JOHANNESBURG - The news reports I've read from Monday's Dutch win have me a little bemused today.
Apparently, starting your World Cup campaign with a 2-0 win over Denmark, a good, mid-level European side, just isn't good enough. Not if you have a reputation to uphold as the brilliant Orange.
Me? I like Holland's businesslike approach to the World Cup opener. It's a long tournament, and presumably, manager Bert Van Marwijk and his men of Oranje came here to play six or seven matches - not simply one breathtaking one.
I do understand the deep places from which the frustration boils. No nation can so reliably fascinate and simultaneously frustrate its legion worldwide fans like the Netherlands.
For such a small land, Holland has crafted a dazzling volume of talent over the last 40 years. The pioneering Dutch teaching systems, rooted in the Ajax way, created generations of technically adept performers, cozy on the ball wherever they happen to play on the field.
That's why everyone loves the Dutch - well, that and the festive fans of orange outfits, orange wigs, funny orange hats and all other manner of goofy orange props that are generally completely irrelevant to soccer. Truly, they are among the world's best supporters.
So we stir it all up, compounded by the excitement of the World Cup, and we want the Dutch to entertain and fascinate. Then again, we complain when they don't win, perennially admonishing the architects of a team arranged to fascinate rather than to win!
We ask, "Where have you gone Rinus Michels, with your innovative total football and your unique ability to tame the high-maintenance gathering of Dutch talent?"
Well, which one is it? What do people want? A side that wins or a sideshow carnival act delivering value for the price of admission?
Besides all that, anyone who criticizes the way the Netherlands went about yesterday's match must have Rip Van Winkled their way through European qualifying. Holland's businesslike qualifying campaign neatly resembled yesterday's match of calm and control.
Van Marwijk's side was more defensive-minded than previous versions, and the Oranje wore it well. Do you realize how rare it is to go through European qualifying completely unblemished? Holland trotted through barely impeded, permitting just two goals during eight wins in eight matches. The wins over the middling and the minnows were convincing, even if not awe-inspiring; the results at home landed at 2-0, 3-0, 4-0 and 2-0. Take away home field advantage, and those probably translate to 1-0 and 2-0 on neutral grounds - much like Monday's result in Johannesburg.
Goofy things can happen in the opening games. Just ask England and Italy.
Their opponents, the United States and Paraguay, are roughly equal in strength to Denmark. Today, Holland is sitting top of the Group E alongside surprise winners Japan.
Denmark and Paraguay are in the third tied of teams here, not considered rank outsiders in the way of North Korea, Australia, Honduras and such, but certainly not in the assembly of favorites or even among the second-tier members, the short list of "dark horse favorites" such as Netherlands, Italy or Germany.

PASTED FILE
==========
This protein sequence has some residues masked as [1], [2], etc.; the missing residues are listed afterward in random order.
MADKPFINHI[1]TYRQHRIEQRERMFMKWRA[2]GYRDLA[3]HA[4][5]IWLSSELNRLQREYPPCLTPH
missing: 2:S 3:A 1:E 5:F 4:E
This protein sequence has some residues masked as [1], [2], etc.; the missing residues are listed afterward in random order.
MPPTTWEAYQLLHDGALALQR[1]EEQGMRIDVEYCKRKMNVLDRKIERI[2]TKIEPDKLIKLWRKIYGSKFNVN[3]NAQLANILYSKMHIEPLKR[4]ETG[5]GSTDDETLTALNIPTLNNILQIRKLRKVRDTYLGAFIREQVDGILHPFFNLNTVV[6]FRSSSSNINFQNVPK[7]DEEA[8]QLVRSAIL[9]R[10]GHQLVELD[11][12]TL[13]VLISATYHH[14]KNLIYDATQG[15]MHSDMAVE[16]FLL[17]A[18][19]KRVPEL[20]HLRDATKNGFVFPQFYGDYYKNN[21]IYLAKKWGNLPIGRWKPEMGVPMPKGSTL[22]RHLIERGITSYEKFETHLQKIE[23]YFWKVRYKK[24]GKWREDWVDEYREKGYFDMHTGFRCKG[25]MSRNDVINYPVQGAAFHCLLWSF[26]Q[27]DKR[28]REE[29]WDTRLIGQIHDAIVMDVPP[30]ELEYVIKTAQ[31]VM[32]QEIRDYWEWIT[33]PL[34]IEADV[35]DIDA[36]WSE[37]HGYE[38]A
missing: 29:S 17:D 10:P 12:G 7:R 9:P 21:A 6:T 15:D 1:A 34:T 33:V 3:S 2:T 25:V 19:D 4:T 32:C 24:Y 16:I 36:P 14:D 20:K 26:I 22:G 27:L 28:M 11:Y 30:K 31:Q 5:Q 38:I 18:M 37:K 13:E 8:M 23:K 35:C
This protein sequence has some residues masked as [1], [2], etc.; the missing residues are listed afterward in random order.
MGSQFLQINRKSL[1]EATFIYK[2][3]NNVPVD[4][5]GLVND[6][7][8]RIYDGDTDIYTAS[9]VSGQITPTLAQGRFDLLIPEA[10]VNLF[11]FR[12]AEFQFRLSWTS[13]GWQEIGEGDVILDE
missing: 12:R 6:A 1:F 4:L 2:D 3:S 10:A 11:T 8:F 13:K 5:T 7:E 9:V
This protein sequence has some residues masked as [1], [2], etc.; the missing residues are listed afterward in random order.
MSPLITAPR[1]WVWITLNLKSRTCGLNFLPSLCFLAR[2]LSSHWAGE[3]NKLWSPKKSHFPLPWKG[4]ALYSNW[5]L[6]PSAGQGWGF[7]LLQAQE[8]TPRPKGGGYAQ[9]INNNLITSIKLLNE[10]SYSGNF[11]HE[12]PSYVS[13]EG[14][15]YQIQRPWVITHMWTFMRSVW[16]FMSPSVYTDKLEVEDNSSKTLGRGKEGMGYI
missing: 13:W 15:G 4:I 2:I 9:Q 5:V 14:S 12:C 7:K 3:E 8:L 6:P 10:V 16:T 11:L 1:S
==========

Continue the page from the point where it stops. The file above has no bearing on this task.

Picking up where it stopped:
Italy should not tied Paraguay. England should not have tied the United States. Now their camps are full of question marks and threatened with a certain creeping doubt. Those results are hardly devastating, but they do affect things. Those draws reduce the margin of error over the next 10 or so days for the Italians and the English. And those nights of mediocrity increase the chances of a second-place finish in the group, which likely means a tougher second-round foe.
So, the Netherlands did exactly what was needed - managing the match and winning comfortably in the end.
From my seat in the wonderful Soccer City grounds - shiny new and retro in appearance all at once - it looked to me like the Netherlands' plan was to manage matters, not hurrying forward rashly in the early stages. The casual pace of throw-ins and goal kicks told you everything you needed to know about the even-handed Dutch approach. Holland looked like a team quite confident that if nothing silly happened, they would eventually walk out of Soccer City with a relatively comfortable result, probably along the lines of 2-0.
Which is exactly what happened.
Rafael van der Vaart on the left? Yes, it struck me as a conservative choice - but so what? The 23-year-old Eljero Elia, wearing the look of a classic Dutch winger, did come in and seriously enliven a somewhat dull contest. Again, I would say it was necessarily dull from the Dutch side, as Denmark clearly saw the wisdom of a defend-first policy. So, surely the idea for Van Marwijk was to use the more experienced van der Vaart, ensure that his team had its thumb on the match and then see what the match demanded from there.
Going forward, Elia might make a good choice, depending on the opposition strength and weakness. Or, what a wonderful, nuclear-tipped weapon to introduce in the 70th minute, as weary legs would surely struggled to match his pace and direct approach.
My guess overall: We'll see some brilliance from this Dutch team. Maybe not the memorably electrifying outings that we've seen once or twice in World Cups and Euro Championships past, but a good 3- or 4-goal thumping over Japan or Cameroon.
The Dutch have that in them. They just don't need to show it every single match.